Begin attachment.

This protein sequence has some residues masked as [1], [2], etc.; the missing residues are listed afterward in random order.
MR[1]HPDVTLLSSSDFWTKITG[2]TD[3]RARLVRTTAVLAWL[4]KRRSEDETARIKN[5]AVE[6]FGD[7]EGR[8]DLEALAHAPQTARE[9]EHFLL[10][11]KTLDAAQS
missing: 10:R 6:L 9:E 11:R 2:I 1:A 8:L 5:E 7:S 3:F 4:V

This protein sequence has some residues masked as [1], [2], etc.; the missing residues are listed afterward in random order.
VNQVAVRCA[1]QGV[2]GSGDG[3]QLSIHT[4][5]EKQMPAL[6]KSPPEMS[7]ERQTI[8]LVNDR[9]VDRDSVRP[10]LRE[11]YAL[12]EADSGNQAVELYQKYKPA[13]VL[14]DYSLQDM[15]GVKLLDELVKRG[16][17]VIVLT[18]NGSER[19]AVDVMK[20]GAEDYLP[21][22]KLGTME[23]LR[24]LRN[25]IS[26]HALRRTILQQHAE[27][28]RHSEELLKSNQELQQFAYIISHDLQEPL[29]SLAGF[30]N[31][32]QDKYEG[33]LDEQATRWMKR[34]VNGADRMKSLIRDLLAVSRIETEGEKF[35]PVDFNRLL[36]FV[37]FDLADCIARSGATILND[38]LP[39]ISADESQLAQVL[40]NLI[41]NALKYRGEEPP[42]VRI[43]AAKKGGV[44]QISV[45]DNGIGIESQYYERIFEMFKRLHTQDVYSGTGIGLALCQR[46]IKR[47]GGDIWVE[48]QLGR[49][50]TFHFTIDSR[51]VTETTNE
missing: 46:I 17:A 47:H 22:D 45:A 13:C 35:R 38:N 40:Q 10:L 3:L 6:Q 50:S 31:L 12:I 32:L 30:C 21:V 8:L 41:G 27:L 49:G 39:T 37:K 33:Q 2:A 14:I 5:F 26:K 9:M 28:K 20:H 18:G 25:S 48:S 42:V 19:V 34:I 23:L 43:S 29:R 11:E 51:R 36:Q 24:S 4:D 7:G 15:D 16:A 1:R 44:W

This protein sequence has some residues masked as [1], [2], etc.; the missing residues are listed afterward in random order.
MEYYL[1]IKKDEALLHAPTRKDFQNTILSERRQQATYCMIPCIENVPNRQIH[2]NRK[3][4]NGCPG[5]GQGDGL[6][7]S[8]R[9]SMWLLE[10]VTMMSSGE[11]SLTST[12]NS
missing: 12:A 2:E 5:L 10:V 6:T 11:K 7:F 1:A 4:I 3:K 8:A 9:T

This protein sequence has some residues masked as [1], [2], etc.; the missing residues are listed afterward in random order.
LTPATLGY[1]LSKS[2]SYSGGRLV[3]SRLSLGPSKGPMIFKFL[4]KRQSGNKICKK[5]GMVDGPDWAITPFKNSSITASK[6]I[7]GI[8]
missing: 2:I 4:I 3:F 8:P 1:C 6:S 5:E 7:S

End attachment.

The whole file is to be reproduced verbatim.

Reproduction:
This protein sequence has some residues masked as [1], [2], etc.; the missing residues are listed afterward in random order.
MR[1]HPDVTLLSSSDFWTKITG[2]TD[3]RARLVRTTAVLAWL[4]KRRSEDETARIKN[5]AVE[6]FGD[7]EGR[8]DLEALAHAPQTARE[9]EHFLL[10][11]KTLDAAQS
missing: 10:R 6:L 9:E 11:R 2:I 1:A 8:L 5:E 7:S 3:F 4:V

This protein sequence has some residues masked as [1], [2], etc.; the missing residues are listed afterward in random order.
VNQVAVRCA[1]QGV[2]GSGDG[3]QLSIHT[4][5]EKQMPAL[6]KSPPEMS[7]ERQTI[8]LVNDR[9]VDRDSVRP[10]LRE[11]YAL[12]EADSGNQAVELYQKYKPA[13]VL[14]DYSLQDM[15]GVKLLDELVKRG[16][17]VIVLT[18]NGSER[19]AVDVMK[20]GAEDYLP[21][22]KLGTME[23]LR[24]LRN[25]IS[26]HALRRTILQQHAE[27][28]RHSEELLKSNQELQQFAYIISHDLQEPL[29]SLAGF[30]N[31][32]QDKYEG[33]LDEQATRWMKR[34]VNGADRMKSLIRDLLAVSRIETEGEKF[35]PVDFNRLL[36]FV[37]FDLADCIARSGATILND[38]LP[39]ISADESQLAQVL[40]NLI[41]NALKYRGEEPP[42]VRI[43]AAKKGGV[44]QISV[45]DNGIGIESQYYERIFEMFKRLHTQDVYSGTGIGLALCQR[46]IKR[47]GGDIWVE[48]QLGR[49][50]TFHFTIDSR[51]VTETTNE
missing: 46:I 17:A 47:H 22:D 45:A 13:C 35:R 38:N 40:Q 10:L 3:L 6:Q 50:S 31:L 12:I 32:L 30:C 21:V 8:L 41:G 27:L 49:G 39:T 37:K 33:Q 2:A 14:I 5:F 26:K 9:M 28:K 20:H 18:G 25:S 48:S 42:V 19:V 34:I 23:L 43:S 29:R 11:E 51:R 36:Q 24:S 4:D 7:G 15:D 16:A 1:R 44:W

This protein sequence has some residues masked as [1], [2], etc.; the missing residues are listed afterward in random order.
MEYYL[1]IKKDEALLHAPTRKDFQNTILSERRQQATYCMIPCIENVPNRQIH[2]NRK[3][4]NGCPG[5]GQGDGL[6][7]S[8]R[9]SMWLLE[10]VTMMSSGE[11]SLTST[12]NS
missing: 12:A 2:E 5:L 10:V 6:T 11:K 7:F 1:A 4:I 3:K 8:A 9:T

This protein sequence has some residues masked as [1], [2], etc.; the missing residues are listed afterward in random order.
LTPATLGY[1]LSKS[2]SYSGGRLV[3]SRLSLGPSKGPMIFKFL[4]KRQSGNKICKK[5]GMVDGPDWAITPFKNSSITASK[6]I[7]GI[8]
missing: 2:I 4:I 3:F 8:P 1:C 6:S 5:E 7:S